When Fox News last month announced a parting of ways with host Tucker Carlson, it supplied no explanation for the abrupt break. There was a sense, however, that the precipitating circumstances had to be bad. Why else, after all, would Fox News management dump a popular host in whom it had invested so much?
And as the New York Times reported on Tuesday night, the circumstances were indeed bad. About as bad as an episode of “Tucker Carlson Tonight.”
In a string of text messages from January 2021, Carlson was discussing the stresses of producing a commentary show in the midst of Donald Trump’s election-theft conspiracy theories. The messages came to light through discovery in the defamation suit filed in March 2021 by Dominion Voting Systems against Fox News. In this instance, they show Carlson denouncing Trump as a “demonic force, a destroyer,” adding, “But he’s not going to destroy us.” After some back and forth about the insanity swirling in Trump’s America, Carlson riffed:
Tucker Carlson January 7, 2021 — 04:18:04 PM UTCA couple of weeks ago, I was watching video of people fighting on the street in Washington. A group of Trump guys surrounded an Antifa kid and started pounding the living shit out of him. It was three against one, at least. Jumping a guy like that is dishonorable obviously. It’s not how white men fight. Yet suddenly I found myself rooting for the mob against the man, hoping they’d hit him harder, kill him. I really wanted them to hurt the kid. I could taste it. Then somewhere deep in my brain, an alarm went off: this isn’t good for me. I’m becoming something I don’t want to be. The Antifa creep is a human being. Much as I despise what he says and does, much as I’m sure I’d hate him personally if I knew him, I shouldn’t gloat over his suffering. I should be bothered by it. I should remember that somewhere somebody probably loves this kid, and would be crushed if he was killed. If I don’t care about those things, if I reduce people to their politics, how am I better than he is?
Like many passages in the discovery materials, that one was redacted in the court docket. But the Times secured the material, noting that it set off a panic among Fox News higher-ups when they read it in the lead-up to the trial. “The [Fox] board grew concerned,” wrote Times reporters Jeremy W. Peters, Michael S. Schmidt and Jim Rutenberg, “that the message could become public at trial when Mr. Carlson was on the stand, creating a sensational and damaging moment that would raise broader questions about the company.” In a development that stunned the press corps assembled in Wilmington, Del., for the trial, a settlement was announced on April 18, just before opening statements were to begin.
Broader questions about the company, huh? Let’s stipulate here that the message did raise deeply troubling questions. Carlson appears to believe that “white men” somehow stick to principles of fairness and chivalry when fighting in the streets — whereas men of color presumably hew to a less honorable code of engagement. Racist trash, all of it. Another chilling consideration is that Carlson, who has made cable-news history with his ratings, had to grab hold of himself to curb his inner bloodlust. Not a pleasant revelation for any board of directors.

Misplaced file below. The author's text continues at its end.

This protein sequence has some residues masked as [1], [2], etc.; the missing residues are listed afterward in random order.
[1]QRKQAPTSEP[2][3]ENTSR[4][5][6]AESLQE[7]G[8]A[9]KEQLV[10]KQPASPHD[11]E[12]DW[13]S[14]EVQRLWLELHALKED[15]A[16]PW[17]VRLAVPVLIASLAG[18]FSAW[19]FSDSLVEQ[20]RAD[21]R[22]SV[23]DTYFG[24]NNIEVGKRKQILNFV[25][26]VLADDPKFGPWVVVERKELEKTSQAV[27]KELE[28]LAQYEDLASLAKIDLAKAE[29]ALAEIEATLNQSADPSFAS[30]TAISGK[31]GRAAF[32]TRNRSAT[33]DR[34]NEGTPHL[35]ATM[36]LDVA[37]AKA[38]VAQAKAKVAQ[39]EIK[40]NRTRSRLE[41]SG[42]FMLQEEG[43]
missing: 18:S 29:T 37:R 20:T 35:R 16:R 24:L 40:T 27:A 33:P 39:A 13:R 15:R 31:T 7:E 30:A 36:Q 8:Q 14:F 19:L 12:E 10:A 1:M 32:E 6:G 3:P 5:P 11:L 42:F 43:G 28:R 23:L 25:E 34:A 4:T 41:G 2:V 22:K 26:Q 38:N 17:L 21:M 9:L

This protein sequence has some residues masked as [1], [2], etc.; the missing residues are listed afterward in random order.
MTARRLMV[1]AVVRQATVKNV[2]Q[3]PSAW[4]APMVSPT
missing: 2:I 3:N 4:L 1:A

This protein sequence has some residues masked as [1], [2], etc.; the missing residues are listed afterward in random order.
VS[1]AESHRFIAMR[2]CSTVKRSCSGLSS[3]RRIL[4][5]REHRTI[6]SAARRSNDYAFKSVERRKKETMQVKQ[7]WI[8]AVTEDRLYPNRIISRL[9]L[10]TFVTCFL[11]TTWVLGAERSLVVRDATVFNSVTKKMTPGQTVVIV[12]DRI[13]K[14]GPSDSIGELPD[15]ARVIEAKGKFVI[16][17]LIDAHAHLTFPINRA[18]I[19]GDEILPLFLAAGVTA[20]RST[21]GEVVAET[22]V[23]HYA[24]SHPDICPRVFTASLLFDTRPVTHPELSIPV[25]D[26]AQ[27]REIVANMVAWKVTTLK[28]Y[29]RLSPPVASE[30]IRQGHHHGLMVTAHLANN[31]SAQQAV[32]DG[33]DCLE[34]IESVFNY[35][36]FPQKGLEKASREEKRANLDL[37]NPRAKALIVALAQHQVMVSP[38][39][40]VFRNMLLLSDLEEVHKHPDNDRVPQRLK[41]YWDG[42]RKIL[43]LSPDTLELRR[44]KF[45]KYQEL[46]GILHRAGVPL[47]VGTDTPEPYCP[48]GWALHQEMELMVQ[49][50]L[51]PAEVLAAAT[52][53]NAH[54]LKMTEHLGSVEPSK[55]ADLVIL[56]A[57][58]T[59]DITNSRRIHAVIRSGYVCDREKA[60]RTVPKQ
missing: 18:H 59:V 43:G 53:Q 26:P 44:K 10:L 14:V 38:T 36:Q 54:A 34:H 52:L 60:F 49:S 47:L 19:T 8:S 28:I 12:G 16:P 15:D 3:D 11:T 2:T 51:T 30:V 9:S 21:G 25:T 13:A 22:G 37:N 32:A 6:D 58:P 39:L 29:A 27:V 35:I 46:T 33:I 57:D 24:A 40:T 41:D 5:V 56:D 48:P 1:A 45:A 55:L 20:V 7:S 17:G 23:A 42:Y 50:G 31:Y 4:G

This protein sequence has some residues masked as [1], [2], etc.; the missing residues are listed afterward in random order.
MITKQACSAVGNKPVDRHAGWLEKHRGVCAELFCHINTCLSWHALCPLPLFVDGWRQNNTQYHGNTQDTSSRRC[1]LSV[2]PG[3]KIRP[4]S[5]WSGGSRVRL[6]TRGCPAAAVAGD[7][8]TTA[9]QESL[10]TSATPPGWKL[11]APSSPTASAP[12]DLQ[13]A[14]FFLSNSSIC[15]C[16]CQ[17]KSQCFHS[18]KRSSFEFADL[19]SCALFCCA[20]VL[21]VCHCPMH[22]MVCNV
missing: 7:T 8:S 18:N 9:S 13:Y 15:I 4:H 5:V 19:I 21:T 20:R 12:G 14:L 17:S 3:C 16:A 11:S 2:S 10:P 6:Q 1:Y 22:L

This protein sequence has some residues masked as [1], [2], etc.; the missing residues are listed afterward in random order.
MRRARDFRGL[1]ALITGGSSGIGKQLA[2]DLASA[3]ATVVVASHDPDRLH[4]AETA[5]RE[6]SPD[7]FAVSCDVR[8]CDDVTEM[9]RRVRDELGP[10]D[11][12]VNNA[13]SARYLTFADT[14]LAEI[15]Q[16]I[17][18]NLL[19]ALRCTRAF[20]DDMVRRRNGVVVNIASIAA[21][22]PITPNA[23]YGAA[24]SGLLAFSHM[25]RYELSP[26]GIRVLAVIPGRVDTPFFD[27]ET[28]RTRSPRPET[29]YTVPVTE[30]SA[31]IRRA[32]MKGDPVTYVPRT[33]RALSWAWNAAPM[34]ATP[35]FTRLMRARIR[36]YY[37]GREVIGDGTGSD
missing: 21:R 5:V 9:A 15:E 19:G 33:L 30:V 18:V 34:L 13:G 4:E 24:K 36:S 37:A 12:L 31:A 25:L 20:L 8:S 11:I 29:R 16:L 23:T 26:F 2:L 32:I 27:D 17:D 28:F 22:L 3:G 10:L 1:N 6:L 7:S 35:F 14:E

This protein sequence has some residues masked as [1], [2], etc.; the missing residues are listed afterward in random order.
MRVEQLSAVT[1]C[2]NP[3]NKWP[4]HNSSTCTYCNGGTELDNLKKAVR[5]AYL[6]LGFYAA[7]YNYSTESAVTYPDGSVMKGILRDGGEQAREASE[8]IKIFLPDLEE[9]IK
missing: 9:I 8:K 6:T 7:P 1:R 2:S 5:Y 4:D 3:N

But if the board was genuinely concerned, perhaps it should have paid attention to Carlson’s nightly output over the past six years. There was plenty of racism on “Tucker Carlson Tonight,” as when the host said that immigrants made the country “dirtier” or when he repeatedly espoused the “great replacement theory” or when he said that Rep. Ilhan Omar (D-Minn.), who fled civil war in Somalia, is a “living fire alarm” for the U.S. immigration system. There was plenty of twisted commentary about political violence, too, as when Carlson repeatedly attempted to convince his viewers that it came predominantly from the progressive left or when he attempted to justify the shootings by then-17-year-old Kyle Rittenhouse at protests in Kenosha, Wis., in 2020: “How shocked are we that 17-year-olds with rifles decided they had to maintain order when no one else would?”
Is there anything more scandalous at Fox News, in other words, than the material that is broadcast on Fox News?
In March 2019, Media Matters for America unearthed some old radio recordings of Carlson spewing racist, sexist and misanthropic commentary. In one outburst, he called Iraqis “semiliterate primitive monkeys.” Much like the text messages in the Dominion suit, the recordings portrayed Tucker Carlson in a state of loose candor, riffing on current affairs without worry about punishment. But if the network cautioned Carlson about those remarks, he gave no indication. “Fox News is behind us, as they have been since the very first day. Toughness is a rare quality in a TV network, and we are grateful for that,” Carlson said at the time.
So grateful, in fact, that Carlson apparently interpreted the company’s support as carte blanche to hit the throttle on his particular brand of offensive commentary — both on air and, as we’re now learning, off. What other explanation is there, after all, for a workplace in which Carlson felt free to call women the c-word in text messages and toss around such an overt expression of racism as, “It’s not how white men fight”? The Times reported that the Fox board hatched a plan to engage a law firm to investigate Carlson; now that he’s gone, how about investigating the office culture that he left behind?
Carlson’s progression over the past quarter-century from a ho-hum, bow-tied conservative commentator to a preacher of hatred and misinformation stunned many of his peers in Washington journalism. “What happened to Tucker?” is a question that has morphed in recent years from question to lamentation. The allegedly pivotal text message, however, at least furnishes some evidence that Carlson himself pondered the same evolution: “I’m becoming something I don’t want to be.”